much larger movement, resulting from the new facilities of
producing many things, gold among the number, in cheaper
places than formerly, and disposing of them more readily in the
places where their value is the highest, and tlie enterprise with
which such facilities are being turned to account. The mines of
California and Australia, for which older mines were forsaken,*
are only a particular class of new sources of production from
which the markets of the world are being supplied, and their
rapid development is only a particular instance of the energy
with which cheaper and better sources of supply are sought
and developed. The bent of the industrial and commercial
movement of our times is, above all things, to discover and put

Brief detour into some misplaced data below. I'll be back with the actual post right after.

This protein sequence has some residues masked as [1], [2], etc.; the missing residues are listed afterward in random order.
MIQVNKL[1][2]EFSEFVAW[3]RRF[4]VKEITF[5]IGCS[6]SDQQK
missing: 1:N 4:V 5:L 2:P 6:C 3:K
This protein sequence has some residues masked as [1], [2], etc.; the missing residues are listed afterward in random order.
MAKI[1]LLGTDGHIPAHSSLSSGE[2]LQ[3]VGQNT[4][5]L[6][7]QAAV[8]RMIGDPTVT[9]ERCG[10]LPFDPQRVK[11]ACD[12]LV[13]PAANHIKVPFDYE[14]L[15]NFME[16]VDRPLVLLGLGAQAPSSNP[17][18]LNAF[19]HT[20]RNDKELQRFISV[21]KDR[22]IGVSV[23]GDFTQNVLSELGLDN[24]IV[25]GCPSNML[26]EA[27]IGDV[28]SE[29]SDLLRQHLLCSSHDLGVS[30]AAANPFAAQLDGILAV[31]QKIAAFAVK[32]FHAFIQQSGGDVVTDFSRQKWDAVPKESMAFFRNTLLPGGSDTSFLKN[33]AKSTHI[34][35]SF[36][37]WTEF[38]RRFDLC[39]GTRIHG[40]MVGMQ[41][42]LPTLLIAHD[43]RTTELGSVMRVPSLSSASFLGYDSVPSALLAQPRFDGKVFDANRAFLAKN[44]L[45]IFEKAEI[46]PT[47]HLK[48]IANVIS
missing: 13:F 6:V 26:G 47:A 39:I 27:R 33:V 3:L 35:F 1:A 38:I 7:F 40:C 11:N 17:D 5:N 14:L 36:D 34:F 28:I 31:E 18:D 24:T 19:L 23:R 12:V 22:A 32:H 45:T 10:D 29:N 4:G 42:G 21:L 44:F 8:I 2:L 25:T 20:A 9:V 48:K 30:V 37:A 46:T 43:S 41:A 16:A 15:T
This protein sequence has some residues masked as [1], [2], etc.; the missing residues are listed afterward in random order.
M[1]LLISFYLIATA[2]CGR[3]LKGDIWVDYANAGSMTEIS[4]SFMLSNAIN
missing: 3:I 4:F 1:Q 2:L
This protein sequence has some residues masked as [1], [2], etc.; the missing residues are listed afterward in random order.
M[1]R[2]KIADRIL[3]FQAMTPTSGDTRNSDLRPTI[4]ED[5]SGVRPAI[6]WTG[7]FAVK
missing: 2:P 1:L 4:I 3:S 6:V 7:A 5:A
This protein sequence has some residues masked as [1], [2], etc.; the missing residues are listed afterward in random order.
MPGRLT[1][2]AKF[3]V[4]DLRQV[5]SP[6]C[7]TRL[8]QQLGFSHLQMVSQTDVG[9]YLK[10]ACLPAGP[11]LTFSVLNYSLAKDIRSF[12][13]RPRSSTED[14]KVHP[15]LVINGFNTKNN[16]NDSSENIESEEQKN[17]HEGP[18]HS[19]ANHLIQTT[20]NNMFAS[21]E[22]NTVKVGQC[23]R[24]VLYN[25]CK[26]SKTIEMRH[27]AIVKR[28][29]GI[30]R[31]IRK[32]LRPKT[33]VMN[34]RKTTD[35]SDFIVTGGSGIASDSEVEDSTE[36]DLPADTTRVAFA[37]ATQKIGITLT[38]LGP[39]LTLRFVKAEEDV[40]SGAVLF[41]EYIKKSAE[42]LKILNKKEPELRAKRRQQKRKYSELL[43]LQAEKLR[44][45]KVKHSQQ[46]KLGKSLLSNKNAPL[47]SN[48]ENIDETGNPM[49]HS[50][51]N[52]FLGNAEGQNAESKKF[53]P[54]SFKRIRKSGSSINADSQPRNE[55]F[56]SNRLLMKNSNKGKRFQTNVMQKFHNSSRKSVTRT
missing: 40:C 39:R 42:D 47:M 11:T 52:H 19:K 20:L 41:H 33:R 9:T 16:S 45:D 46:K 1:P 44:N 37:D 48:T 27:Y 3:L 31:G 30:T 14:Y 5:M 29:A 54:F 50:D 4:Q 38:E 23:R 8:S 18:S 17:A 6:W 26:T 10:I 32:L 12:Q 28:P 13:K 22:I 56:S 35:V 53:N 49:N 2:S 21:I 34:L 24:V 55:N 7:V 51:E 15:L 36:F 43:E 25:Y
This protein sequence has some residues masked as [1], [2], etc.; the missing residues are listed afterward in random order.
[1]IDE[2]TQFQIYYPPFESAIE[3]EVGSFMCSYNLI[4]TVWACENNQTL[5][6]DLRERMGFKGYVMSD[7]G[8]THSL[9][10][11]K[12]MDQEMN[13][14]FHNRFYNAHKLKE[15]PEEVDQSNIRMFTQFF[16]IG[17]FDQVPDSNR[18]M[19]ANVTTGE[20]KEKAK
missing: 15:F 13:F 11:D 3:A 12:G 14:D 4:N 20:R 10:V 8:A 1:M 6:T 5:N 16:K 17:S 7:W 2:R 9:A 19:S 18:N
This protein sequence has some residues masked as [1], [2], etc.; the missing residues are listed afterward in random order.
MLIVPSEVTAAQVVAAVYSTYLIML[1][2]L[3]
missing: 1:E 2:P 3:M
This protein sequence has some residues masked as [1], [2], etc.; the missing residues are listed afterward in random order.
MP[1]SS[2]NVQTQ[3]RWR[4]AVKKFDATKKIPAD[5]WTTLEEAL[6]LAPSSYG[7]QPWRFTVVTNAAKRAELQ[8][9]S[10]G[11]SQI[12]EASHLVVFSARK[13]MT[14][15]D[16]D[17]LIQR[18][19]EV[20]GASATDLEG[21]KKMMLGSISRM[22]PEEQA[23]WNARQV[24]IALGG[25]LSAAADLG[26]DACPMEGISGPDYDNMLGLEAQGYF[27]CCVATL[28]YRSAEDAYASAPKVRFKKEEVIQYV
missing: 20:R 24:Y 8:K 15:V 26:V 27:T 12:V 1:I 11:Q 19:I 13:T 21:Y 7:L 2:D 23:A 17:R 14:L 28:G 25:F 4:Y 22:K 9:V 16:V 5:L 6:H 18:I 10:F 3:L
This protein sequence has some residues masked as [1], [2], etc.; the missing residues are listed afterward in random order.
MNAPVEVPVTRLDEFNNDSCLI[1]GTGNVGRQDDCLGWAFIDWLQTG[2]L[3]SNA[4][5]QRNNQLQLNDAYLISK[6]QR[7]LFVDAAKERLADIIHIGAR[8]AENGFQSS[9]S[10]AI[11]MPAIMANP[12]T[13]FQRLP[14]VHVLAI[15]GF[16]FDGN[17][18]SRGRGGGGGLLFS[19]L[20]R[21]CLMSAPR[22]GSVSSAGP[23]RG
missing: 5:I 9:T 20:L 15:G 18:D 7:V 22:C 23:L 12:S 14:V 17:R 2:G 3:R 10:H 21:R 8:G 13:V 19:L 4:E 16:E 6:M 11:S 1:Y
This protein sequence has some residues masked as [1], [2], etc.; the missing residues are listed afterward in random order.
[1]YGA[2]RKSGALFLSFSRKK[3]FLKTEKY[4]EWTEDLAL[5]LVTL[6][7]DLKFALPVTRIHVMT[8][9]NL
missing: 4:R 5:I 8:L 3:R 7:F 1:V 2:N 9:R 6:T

to profitable use the special resources, metallic and non-metallic,
in which each region excels, to seat every industry in the places
best adapted for it, and to apply the skill and capital of old
countries more productively in remote places with great natural
resources. ' The first phenomenon,' Mr. Patterson observes,
* attendant upon the gold discoveries, has been the great
emigration — the transfer of large masses of population from
the old seats to new ones, the vast and sudden spread of civilized
mankind over the earth. The countries where these gold-beds
have been found are in the utmost ends of the earth, regions the
most isolated from the seats of civilization. Of all spots on the
globe, California was the farthest removed from the highways of
enterprise. Not a road to it was to be found on the map of the